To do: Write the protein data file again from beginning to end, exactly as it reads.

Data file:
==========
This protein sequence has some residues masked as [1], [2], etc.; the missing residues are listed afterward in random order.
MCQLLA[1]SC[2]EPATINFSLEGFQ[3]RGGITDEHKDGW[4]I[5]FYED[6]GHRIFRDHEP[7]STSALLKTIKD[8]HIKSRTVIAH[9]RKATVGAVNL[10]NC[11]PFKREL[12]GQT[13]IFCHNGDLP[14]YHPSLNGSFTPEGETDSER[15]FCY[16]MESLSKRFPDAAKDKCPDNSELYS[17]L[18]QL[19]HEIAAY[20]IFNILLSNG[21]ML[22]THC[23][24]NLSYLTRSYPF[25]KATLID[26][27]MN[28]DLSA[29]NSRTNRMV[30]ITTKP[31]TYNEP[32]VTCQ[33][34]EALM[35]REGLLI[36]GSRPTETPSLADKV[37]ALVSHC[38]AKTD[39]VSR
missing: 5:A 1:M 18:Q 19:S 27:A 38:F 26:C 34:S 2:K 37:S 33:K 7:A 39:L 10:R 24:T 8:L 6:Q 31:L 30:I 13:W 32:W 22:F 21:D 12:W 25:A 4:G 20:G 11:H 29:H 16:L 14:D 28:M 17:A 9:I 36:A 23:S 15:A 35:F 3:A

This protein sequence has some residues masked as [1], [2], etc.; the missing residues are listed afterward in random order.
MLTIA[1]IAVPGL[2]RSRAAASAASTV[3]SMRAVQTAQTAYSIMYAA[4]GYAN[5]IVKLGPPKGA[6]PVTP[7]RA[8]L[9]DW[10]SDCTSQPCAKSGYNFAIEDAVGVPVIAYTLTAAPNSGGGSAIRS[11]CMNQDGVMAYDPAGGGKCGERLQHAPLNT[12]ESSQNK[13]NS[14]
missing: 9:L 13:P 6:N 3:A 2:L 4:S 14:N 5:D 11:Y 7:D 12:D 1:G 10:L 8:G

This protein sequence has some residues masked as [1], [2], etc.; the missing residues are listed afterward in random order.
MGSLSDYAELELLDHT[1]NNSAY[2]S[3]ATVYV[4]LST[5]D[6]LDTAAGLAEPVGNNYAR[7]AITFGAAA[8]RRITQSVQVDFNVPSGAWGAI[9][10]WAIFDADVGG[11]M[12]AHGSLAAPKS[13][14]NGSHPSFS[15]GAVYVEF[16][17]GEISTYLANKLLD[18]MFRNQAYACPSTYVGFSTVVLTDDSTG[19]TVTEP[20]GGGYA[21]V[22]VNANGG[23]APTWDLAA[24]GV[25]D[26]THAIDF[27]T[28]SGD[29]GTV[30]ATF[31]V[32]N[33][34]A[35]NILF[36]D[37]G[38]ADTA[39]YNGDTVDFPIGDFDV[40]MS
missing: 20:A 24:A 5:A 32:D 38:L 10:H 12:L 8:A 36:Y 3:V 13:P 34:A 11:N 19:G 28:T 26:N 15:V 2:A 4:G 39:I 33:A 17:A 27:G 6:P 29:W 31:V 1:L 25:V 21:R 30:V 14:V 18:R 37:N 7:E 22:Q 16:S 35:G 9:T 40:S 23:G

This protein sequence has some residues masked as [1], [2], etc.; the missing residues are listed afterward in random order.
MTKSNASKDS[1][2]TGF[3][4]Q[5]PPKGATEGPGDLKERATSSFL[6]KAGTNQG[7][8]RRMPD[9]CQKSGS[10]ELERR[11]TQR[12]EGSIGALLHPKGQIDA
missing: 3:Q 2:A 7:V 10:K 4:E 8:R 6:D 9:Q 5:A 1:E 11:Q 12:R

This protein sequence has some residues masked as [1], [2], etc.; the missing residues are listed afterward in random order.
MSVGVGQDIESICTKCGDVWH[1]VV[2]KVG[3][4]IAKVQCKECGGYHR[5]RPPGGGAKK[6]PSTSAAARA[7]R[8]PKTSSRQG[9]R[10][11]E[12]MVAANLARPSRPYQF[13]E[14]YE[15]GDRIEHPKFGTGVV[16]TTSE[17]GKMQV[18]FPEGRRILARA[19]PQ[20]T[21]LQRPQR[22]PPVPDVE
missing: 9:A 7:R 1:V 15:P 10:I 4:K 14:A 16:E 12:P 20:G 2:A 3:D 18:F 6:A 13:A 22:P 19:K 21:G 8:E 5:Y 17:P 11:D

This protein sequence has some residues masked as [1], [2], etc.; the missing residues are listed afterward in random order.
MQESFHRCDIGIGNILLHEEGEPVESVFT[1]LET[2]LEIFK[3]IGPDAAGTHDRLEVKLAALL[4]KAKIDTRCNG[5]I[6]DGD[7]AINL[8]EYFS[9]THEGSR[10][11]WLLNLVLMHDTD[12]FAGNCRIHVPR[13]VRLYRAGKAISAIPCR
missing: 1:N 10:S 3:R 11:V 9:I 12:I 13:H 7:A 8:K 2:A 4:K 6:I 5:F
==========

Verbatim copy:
This protein sequence has some residues masked as [1], [2], etc.; the missing residues are listed afterward in random order.
MCQLLA[1]SC[2]EPATINFSLEGFQ[3]RGGITDEHKDGW[4]I[5]FYED[6]GHRIFRDHEP[7]STSALLKTIKD[8]HIKSRTVIAH[9]RKATVGAVNL[10]NC[11]PFKREL[12]GQT[13]IFCHNGDLP[14]YHPSLNGSFTPEGETDSER[15]FCY[16]MESLSKRFPDAAKDKCPDNSELYS[17]L[18]QL[19]HEIAAY[20]IFNILLSNG[21]ML[22]THC[23][24]NLSYLTRSYPF[25]KATLID[26][27]MN[28]DLSA[29]NSRTNRMV[30]ITTKP[31]TYNEP[32]VTCQ[33][34]EALM[35]REGLLI[36]GSRPTETPSLADKV[37]ALVSHC[38]AKTD[39]VSR
missing: 5:A 1:M 18:Q 19:S 27:A 38:F 26:C 34:S 2:K 37:S 33:K 7:A 39:L 10:R 24:T 8:L 6:Q 31:L 30:I 13:W 32:W 22:F 21:D 12:W 25:A 4:G 20:G 11:H 29:H 16:L 14:D 28:M 17:A 9:I 36:A 23:S 15:A 35:F 3:A

This protein sequence has some residues masked as [1], [2], etc.; the missing residues are listed afterward in random order.
MLTIA[1]IAVPGL[2]RSRAAASAASTV[3]SMRAVQTAQTAYSIMYAA[4]GYAN[5]IVKLGPPKGA[6]PVTP[7]RA[8]L[9]DW[10]SDCTSQPCAKSGYNFAIEDAVGVPVIAYTLTAAPNSGGGSAIRS[11]CMNQDGVMAYDPAGGGKCGERLQHAPLNT[12]ESSQNK[13]NS[14]
missing: 9:L 13:P 6:N 3:A 2:L 4:S 14:N 5:D 11:Y 7:D 12:D 1:G 10:L 8:G

This protein sequence has some residues masked as [1], [2], etc.; the missing residues are listed afterward in random order.
MGSLSDYAELELLDHT[1]NNSAY[2]S[3]ATVYV[4]LST[5]D[6]LDTAAGLAEPVGNNYAR[7]AITFGAAA[8]RRITQSVQVDFNVPSGAWGAI[9][10]WAIFDADVGG[11]M[12]AHGSLAAPKS[13][14]NGSHPSFS[15]GAVYVEF[16][17]GEISTYLANKLLD[18]MFRNQAYACPSTYVGFSTVVLTDDSTG[19]TVTEP[20]GGGYA[21]V[22]VNANGG[23]APTWDLAA[24]GV[25]D[26]THAIDF[27]T[28]SGD[29]GTV[30]ATF[31]V[32]N[33][34]A[35]NILF[36]D[37]G[38]ADTA[39]YNGDTVDFPIGDFDV[40]MS
missing: 20:A 24:A 5:A 32:D 38:L 10:H 12:L 8:A 36:Y 3:V 13:P 34:A 11:N 19:G 28:T 26:N 15:V 2:A 4:G 39:I 33:A 17:A 27:G 6:P 29:W 31:V 1:L 25:V 21:R 30:V 14:V 18:R 37:N 7:E 22:Q 16:S 35:G 9:T 40:S 23:G

This protein sequence has some residues masked as [1], [2], etc.; the missing residues are listed afterward in random order.
MTKSNASKDS[1][2]TGF[3][4]Q[5]PPKGATEGPGDLKERATSSFL[6]KAGTNQG[7][8]RRMPD[9]CQKSGS[10]ELERR[11]TQR[12]EGSIGALLHPKGQIDA
missing: 3:Q 2:A 7:V 10:K 4:E 8:R 6:D 9:Q 5:A 1:E 11:Q 12:R

This protein sequence has some residues masked as [1], [2], etc.; the missing residues are listed afterward in random order.
MSVGVGQDIESICTKCGDVWH[1]VV[2]KVG[3][4]IAKVQCKECGGYHR[5]RPPGGGAKK[6]PSTSAAARA[7]R[8]PKTSSRQG[9]R[10][11]E[12]MVAANLARPSRPYQF[13]E[14]YE[15]GDRIEHPKFGTGVV[16]TTSE[17]GKMQV[18]FPEGRRILARA[19]PQ[20]T[21]LQRPQR[22]PPVPDVE
missing: 9:A 7:R 1:V 15:P 10:I 4:K 14:A 16:E 12:P 20:G 2:A 3:D 18:F 6:A 13:A 22:P 19:K 21:G 8:E 5:Y 17:P 11:D

This protein sequence has some residues masked as [1], [2], etc.; the missing residues are listed afterward in random order.
MQESFHRCDIGIGNILLHEEGEPVESVFT[1]LET[2]LEIFK[3]IGPDAAGTHDRLEVKLAALL[4]KAKIDTRCNG[5]I[6]DGD[7]AINL[8]EYFS[9]THEGSR[10][11]WLLNLVLMHDTD[12]FAGNCRIHVPR[13]VRLYRAGKAISAIPCR
missing: 1:N 10:S 3:R 11:V 9:I 12:I 13:H 7:A 8:K 2:A 4:K 6:I 5:F